No disrespect to Hanks, but the Streep character to me was way more poignant. Graham took over the paper following the suicide of her husband, who had succeeded her father. Sound familiar – the son-in-law got priority for the job over the daughter who had already been working there for years? The movie shows her balancing act with family and social commitments and the business. Shows her mentors and condescending board members who still don’t think she deserves to be the boss. It vividly shows the tensions she balanced.
I wrote about the Post in my book, The New Technology Elite. I interviewed Don, Katharine’s son. I could feel her spirit continue in the much more digital version that Jeff Bezos of Amazon then bought in 2015.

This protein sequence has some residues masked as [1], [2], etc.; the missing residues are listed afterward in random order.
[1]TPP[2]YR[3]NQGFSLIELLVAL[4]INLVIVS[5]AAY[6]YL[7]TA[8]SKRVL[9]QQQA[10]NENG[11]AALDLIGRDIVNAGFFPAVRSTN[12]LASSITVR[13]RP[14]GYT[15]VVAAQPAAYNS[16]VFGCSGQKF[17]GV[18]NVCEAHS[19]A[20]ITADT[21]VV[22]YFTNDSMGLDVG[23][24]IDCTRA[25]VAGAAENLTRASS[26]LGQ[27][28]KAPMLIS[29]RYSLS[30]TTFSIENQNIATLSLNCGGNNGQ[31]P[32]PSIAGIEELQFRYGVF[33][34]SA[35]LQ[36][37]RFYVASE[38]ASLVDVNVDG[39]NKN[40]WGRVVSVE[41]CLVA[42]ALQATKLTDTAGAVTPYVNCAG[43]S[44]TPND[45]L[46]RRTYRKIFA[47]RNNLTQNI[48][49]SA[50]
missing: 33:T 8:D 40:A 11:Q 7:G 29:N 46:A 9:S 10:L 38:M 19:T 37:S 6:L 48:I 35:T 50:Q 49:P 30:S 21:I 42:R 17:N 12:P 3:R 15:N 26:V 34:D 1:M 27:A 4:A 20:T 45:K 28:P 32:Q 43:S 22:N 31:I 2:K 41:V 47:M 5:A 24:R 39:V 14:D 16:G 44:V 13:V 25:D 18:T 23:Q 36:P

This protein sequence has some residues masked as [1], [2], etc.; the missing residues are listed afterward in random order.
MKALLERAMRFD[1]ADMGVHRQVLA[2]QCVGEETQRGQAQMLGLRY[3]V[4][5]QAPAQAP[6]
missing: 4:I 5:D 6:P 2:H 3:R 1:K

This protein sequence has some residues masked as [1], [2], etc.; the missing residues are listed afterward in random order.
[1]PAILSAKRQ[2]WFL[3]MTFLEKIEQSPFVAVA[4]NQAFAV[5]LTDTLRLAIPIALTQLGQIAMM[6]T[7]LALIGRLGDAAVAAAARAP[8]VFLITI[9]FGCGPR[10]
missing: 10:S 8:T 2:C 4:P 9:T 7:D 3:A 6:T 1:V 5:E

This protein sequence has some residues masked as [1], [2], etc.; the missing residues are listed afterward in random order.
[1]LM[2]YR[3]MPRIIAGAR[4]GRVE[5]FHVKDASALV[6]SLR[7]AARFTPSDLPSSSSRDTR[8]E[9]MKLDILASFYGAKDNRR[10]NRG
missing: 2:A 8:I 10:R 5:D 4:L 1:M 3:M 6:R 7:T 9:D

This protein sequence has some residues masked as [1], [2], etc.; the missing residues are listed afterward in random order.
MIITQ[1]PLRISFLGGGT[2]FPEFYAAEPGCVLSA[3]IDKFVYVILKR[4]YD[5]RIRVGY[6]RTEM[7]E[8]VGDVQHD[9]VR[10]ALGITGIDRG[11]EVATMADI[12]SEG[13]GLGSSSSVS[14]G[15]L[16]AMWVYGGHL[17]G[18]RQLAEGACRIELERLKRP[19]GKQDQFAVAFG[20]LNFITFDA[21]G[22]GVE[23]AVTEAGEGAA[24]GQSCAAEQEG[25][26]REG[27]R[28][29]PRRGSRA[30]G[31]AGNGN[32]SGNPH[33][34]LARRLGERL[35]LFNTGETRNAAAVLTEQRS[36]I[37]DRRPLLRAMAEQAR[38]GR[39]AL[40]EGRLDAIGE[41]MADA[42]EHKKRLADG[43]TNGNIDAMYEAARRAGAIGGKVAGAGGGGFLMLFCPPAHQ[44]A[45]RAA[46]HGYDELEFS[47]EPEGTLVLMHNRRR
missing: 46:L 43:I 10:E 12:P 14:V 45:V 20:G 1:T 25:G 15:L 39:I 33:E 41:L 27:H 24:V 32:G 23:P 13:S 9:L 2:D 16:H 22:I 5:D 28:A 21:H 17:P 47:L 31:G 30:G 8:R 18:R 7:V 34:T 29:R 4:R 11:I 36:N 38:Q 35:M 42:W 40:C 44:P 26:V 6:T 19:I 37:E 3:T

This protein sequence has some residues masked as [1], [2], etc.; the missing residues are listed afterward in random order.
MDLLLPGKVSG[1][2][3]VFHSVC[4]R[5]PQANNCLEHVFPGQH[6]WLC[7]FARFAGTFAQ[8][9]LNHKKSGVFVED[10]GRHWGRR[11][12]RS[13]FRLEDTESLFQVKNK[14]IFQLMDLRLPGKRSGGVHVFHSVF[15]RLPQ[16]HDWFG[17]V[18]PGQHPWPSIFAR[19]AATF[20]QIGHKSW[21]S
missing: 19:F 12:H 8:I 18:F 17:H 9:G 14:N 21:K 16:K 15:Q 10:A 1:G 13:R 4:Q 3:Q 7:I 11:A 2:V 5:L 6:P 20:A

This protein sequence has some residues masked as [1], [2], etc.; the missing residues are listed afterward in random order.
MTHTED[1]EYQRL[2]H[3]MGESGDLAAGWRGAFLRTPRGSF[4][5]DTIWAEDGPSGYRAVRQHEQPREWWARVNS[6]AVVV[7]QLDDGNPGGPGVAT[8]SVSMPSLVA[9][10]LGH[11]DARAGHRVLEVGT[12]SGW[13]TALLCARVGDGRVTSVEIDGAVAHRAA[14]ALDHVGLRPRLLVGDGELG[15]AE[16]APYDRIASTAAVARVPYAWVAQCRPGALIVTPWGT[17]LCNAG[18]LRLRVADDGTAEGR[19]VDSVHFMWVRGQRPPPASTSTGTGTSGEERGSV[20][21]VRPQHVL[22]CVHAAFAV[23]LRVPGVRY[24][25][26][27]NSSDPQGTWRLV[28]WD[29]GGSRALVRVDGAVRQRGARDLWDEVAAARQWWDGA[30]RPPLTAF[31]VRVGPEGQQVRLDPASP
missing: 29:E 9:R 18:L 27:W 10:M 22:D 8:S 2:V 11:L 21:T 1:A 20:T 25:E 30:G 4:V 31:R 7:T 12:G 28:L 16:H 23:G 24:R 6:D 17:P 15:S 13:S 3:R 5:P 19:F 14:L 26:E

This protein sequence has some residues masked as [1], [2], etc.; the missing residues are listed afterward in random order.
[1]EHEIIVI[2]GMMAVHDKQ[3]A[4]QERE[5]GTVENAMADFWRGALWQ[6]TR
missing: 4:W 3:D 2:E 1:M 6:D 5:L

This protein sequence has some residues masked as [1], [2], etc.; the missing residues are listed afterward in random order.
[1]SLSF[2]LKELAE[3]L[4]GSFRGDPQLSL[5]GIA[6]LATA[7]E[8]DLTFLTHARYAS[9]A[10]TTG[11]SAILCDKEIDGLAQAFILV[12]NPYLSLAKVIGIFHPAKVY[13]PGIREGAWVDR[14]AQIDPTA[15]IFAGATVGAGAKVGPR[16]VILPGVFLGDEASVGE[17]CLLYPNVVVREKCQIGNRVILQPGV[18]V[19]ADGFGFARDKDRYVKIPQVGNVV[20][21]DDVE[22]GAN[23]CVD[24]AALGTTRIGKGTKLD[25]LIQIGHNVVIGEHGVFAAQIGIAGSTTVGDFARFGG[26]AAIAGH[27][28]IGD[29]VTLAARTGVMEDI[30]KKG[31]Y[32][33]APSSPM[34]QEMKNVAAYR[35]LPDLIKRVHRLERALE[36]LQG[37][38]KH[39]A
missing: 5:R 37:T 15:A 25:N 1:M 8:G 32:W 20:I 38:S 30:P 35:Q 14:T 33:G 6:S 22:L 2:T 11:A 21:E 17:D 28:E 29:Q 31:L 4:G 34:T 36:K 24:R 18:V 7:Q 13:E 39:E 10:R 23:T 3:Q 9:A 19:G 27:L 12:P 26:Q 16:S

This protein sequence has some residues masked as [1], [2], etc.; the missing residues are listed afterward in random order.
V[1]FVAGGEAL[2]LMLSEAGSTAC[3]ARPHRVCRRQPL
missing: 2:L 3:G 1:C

In one of the final scenes in the movie, the Supreme Court rules in favor of the New York Times and the Post. Executives from the Times come out and address the media. Graham instead walks into a crowd of young ladies who silently look at her in admiration. Go see the movie if only for the scene. It is director Steven Spielberg at his best.
So quite a weekend with so many inspiring ladies. And you don’t have to be female to enjoy these books/movie and benefit from them. It’s about ignoring all the bias around us and marching toward your own true north.
(Cross-posted @ Deal Architect)